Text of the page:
Of course, we all make decisions on our personal ways for living better, listening to the others provides insight and perspectives how our community and personal experiences play a part in us living better – if we choose to.

NOTE: For more of The Walrus Talks: Living Better, visit their You Tube Channel for all the speakers of this event and other talks, https://www.youtube.com/user/walrustelevision.

Thank you for reading this post; to catch all my posts and be notified as new ones come up please follow me on WordPress.  I can be found on Twitter @robertdekker & @rdmediaottawa and on Facebook at http://tiny.cc/n5l97.  If you prefer email, please contact me at rdmedia@bell.net

Digital Disruption

Liz and I have started attending #WalrusTalks, evenings put on the Walrus magazine.  Our first was October 16thof this year and the topic was Cannabis – 7 speakers talking for 7 minutes.  Why October 16th?   The next day was unique for on October 17thmarijuana was legal.  Fast forward to last week and we attended our next Walrus talk, an evening of disruption.  

I’ve heard of these disruption nights but never took part, but in our efforts to learn from listening to others; we couldn’t resist the opportunity to be part of a disruption. We didn’t know what the disruption would be or how it would be sound.  The ‘disruptors’ included a Librarian, Radio Producer, a Doctor, Cannabis expert, a Daemon follower and a mentor to tech girls.

On this evening this was a digital disruption.

Of the six speakers (one was unable to attend) I’ll focus on the disruptors that brought the left the greatest impression on me, and it doesn’t mean the impression was good.  But the overall message of the speakers was that of how disruption makes us think differently.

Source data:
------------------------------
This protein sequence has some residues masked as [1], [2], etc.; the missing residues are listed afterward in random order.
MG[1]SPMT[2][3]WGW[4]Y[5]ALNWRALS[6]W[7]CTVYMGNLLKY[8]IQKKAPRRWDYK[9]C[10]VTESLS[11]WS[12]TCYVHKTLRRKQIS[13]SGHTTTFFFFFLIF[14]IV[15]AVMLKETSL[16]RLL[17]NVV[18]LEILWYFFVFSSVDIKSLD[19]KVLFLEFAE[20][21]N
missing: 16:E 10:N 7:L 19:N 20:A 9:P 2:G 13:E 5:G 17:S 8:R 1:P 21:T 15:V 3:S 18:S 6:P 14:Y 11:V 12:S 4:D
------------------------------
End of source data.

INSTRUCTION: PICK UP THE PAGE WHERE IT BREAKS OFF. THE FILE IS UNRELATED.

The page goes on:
The Librarian

Books and the written word have been disrupting the world since the printing press was invented.  The public library as we know it, courtesy of Andrew Carnegie, has been a disruptor giving everyone who dared to enter the doors of a Carnegie Library knowledge, imagination and dreams.  Guylaine Beaudry (@GuylaineBeaudry) is the Librarian of Concordia University and was responsible transformation of the university’s library. 

Guylaine’s message was, the library is not dead, it continues to disrupt, and that alone should change what some may think of the future of the library.  Whether you read from a bound book, take in a visualization of a story or listen to an audio book libraries will continue to create the change it has since ink first made it to paper.  

Beaudry insists that the library evolves as we evolve and how we communicate changes.  Paper and digital co-exist, or rather can and should.  Though she didn’t mention it, the new Calgary Library could be an example of the disruption that a library can cause in the 21stcentury.

The Cannabis Expert

As I mentioned earlier, our first #WalrusTalks was on the eve of legalization on marijuana. I was surprised to see another cannabis speaker, or a disruptor.  I won’t take anything away from Lisa Campbell (@qnp); she is very accomplished and is now assisting others through the new reality of a marijuana consumer.  Her experience of helping those who needed marijuana for medical purposes had led her though to where she is today.